WWII pilot takes a memory-filled flight

North Shelby resident Dr. John Hard, a WWII veteran, looks forward to the cockpit of a restored B-17 while in the air March 7. (Reporter Photo/Neal Wagner)

By NEAL WAGNER / City Editor

When North Shelby resident Dr. John Hard saw the massive B-17 Flying Fortress touch down at the Shelby County Airport March 7, the memories immediately began filling his mind.

Hard, who was a first lieutenant during World War II, piloted one of the iconic planes during more trying times in the 1940s, and knew he owed the aircraft his life.

“During a mission to Hamburg, we came back with only two engines,” Hard said of the four-engine bomber. “After we landed and went back to our barracks, the flight crew counted over 100 flak and bullet holes in our plane.

“But we didn’t have a single injury. The plane was scrapped after that,” Hard added. “It was very scary, but it was what I went into the Air Force to do.”

Hard served in the Air Force from 1943 until just before his 21st birthday in 1945. During his combat deployment to Europe, Hard was stationed in England and piloted the B-17 over enemy territory 35 times.

“We flew 35 missions over Germany, and we didn’t have a single Purple Heart in our crew,” Hard said of the military medal awarded to those wounded or killed in combat.

“If you were going to get shot at, the B-17 was the place to be,” Hard added. “It could withstand enemy fire like no other.”

The Oklahoma-based Liberty Foundation gave Hard a chance to relive his hundreds of hours serving in the B-17 when it brought its newly restored “Liberty Belle” airplane to the Shelby County Airport. During the visit, the foundation took Hard on a 20-minute memory-filled trip over Shelby County.

“This B-17 was manufactured in August of ’45. It never saw combat,” said Bryan Wyatt with the Liberty Foundation. “After the war, it was sold as scrap to a mining company, and then it was purchased by Pratt and Whitney.”

Pratt and Whitney fitted the plane with an experimental turbo-prop engine, making it one of the few five-engine B-17s in existence.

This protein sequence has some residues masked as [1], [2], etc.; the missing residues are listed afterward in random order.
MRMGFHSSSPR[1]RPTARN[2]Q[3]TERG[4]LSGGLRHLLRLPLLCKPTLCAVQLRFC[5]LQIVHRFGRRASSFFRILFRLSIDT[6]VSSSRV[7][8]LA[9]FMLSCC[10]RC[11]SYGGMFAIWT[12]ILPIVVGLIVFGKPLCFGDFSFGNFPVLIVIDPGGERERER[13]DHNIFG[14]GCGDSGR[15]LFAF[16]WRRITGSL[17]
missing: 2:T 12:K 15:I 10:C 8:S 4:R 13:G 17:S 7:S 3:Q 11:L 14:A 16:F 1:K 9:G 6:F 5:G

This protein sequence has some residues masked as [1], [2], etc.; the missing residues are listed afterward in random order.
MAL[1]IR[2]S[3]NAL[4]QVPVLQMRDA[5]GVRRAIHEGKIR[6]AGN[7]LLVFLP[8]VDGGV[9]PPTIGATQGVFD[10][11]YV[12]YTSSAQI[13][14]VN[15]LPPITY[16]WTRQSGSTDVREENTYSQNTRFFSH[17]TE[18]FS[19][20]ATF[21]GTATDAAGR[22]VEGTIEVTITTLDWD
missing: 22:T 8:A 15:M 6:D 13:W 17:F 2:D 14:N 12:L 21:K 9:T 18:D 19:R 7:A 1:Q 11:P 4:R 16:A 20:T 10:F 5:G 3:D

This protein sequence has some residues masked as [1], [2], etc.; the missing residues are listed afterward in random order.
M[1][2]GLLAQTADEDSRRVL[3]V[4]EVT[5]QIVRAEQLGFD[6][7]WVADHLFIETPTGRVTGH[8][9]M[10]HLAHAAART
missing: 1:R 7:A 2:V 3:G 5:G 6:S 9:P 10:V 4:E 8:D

After it was donated to the Connecticut Aeronautical Historic Society, the plane was damaged in a tornado and ultimately restored to flying condition by the Liberty Foundation in 2004.

The foundation will be returning to the Shelby County Airport with the Liberty Belle and its P-40E “Warhawk” on March 13. During the visit, the foundation will offer flights in the B-17 for $430 and flights in the P-40E for $1,050.

To schedule a flight, call Scott Maher at 918-340-0243.

Though the interior of the Liberty Belle was chilly during the March 7 flight, Hard told of much more extreme conditions during the war.

“I would wear long underwear, olive drab trousers and a shirt, an electric flight suit that was heated, a leather and wool flying suit, two pairs of gloves, a helmet, goggles and an oxygen mask,” Hard said.

“There wasn’t an inch of skin exposed, and it was still cold,” he added.

During the flight, Hard sat in the midsection of the aircraft, which would have housed the radio operator. The flight marked the first time Hard ever flew in anything but the cockpit of a B-17.

“I enjoyed every minute of it,” Hard said after the flight. “Most of the memories (of the war) are still pretty fresh.

“They have never made a better airplane,” Hard added. “It wasn’t the ease of flying it that made it so good. It was the fact that it brought you home.”